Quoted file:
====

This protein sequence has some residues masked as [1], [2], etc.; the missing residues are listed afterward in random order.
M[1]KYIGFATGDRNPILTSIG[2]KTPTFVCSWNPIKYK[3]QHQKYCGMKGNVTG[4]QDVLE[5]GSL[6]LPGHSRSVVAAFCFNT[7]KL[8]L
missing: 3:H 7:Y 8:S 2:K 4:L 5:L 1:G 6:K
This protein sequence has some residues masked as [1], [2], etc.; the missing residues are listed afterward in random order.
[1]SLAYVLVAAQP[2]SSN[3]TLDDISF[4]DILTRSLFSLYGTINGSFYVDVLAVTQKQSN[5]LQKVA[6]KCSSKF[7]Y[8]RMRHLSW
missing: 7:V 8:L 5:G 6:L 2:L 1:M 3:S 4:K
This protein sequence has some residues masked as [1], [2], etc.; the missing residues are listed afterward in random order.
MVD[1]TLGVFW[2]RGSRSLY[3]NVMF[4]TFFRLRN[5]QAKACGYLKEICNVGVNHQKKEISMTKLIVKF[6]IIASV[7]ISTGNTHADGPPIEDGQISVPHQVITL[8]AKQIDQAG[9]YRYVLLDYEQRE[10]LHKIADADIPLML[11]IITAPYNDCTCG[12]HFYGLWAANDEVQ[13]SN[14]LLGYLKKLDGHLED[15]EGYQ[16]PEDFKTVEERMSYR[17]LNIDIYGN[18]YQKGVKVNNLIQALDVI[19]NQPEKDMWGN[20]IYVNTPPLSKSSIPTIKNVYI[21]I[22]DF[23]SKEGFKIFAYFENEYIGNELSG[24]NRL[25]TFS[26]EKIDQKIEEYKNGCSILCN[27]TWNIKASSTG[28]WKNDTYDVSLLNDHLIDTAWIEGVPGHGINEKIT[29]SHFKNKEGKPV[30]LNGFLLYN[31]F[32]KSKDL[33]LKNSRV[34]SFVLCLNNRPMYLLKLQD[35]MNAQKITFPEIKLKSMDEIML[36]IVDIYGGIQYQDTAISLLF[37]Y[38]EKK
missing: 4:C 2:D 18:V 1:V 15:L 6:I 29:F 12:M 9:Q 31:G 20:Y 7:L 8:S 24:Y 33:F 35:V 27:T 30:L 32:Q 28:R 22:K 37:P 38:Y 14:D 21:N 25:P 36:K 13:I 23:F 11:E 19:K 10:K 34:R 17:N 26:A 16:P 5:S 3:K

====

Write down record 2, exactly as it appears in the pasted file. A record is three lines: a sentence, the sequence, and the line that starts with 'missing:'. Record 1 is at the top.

This protein sequence has some residues masked as [1], [2], etc.; the missing residues are listed afterward in random order.
[1]SLAYVLVAAQP[2]SSN[3]TLDDISF[4]DILTRSLFSLYGTINGSFYVDVLAVTQKQSN[5]LQKVA[6]KCSSKF[7]Y[8]RMRHLSW
missing: 7:V 8:L 5:G 6:L 2:L 1:M 3:S 4:K